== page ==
culture or sex; on the other lies the communitarian view that situates rights in a ‘‘ thick’’ soup of traditional religion, ethics and custom against which members of that community can make claims. And underlying these conceptual frameworks are the exigencies of real life. Despite the multiplication of international human rights agencies and instrumentalities in the past few decades, it is still states that guarantee the rights, and exact the obligations, of their citizens — exemplified originally by the US constitution and the French Declaration of the Rights of Man and of the Citizen.
This is what makes the plight of the millions of uprooted and stateless across the world so desperate. In the real world, the cosmopolitan ideal is more narrowly defined within the boundaries of one’s own country: in liberal, Western, secular countries, that means the law is blind to personal biographical details and also to individual conceptions of values and the good. It is not the place of government to take any religious or cultural viewpoint: these belong in the private sphere and within civil society, and the government’s only role is to uphold the individual’s freedom to believe in whatever he believes in as long as he does not impede the freedom of others.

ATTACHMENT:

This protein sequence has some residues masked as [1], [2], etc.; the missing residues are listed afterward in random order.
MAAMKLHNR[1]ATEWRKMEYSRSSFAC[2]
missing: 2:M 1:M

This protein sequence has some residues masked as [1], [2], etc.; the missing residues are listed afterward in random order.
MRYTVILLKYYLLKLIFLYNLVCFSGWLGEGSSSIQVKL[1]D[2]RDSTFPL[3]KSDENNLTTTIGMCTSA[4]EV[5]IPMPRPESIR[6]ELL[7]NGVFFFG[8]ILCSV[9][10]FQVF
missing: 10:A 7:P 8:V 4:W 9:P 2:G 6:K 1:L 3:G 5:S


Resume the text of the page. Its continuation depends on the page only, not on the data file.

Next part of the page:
When liberal principles were first developed — most notably by 17th-century British philosophers Thomas Hobbes and John Locke — they were intended to calm communities that were culturally monolithic but murderously separated on religion. In today’s Western immigrant societies, and especially in the wake of monstrous 20th-century nationalisms, the relationship between nationalism and liberalism is uneasy. It is difficult enough to celebrate one’s own nationality, let alone privilege that nationality, and even harder to form a conception of what it means to be of that nationality: that is, who belongs and who doesn’t. If Nazism is too long gone to summon as a spectre, its watery local version, Hansonism, is not. Patriotism still seems the last refuge of scoundrels, invoked by rabble-rousing politicians.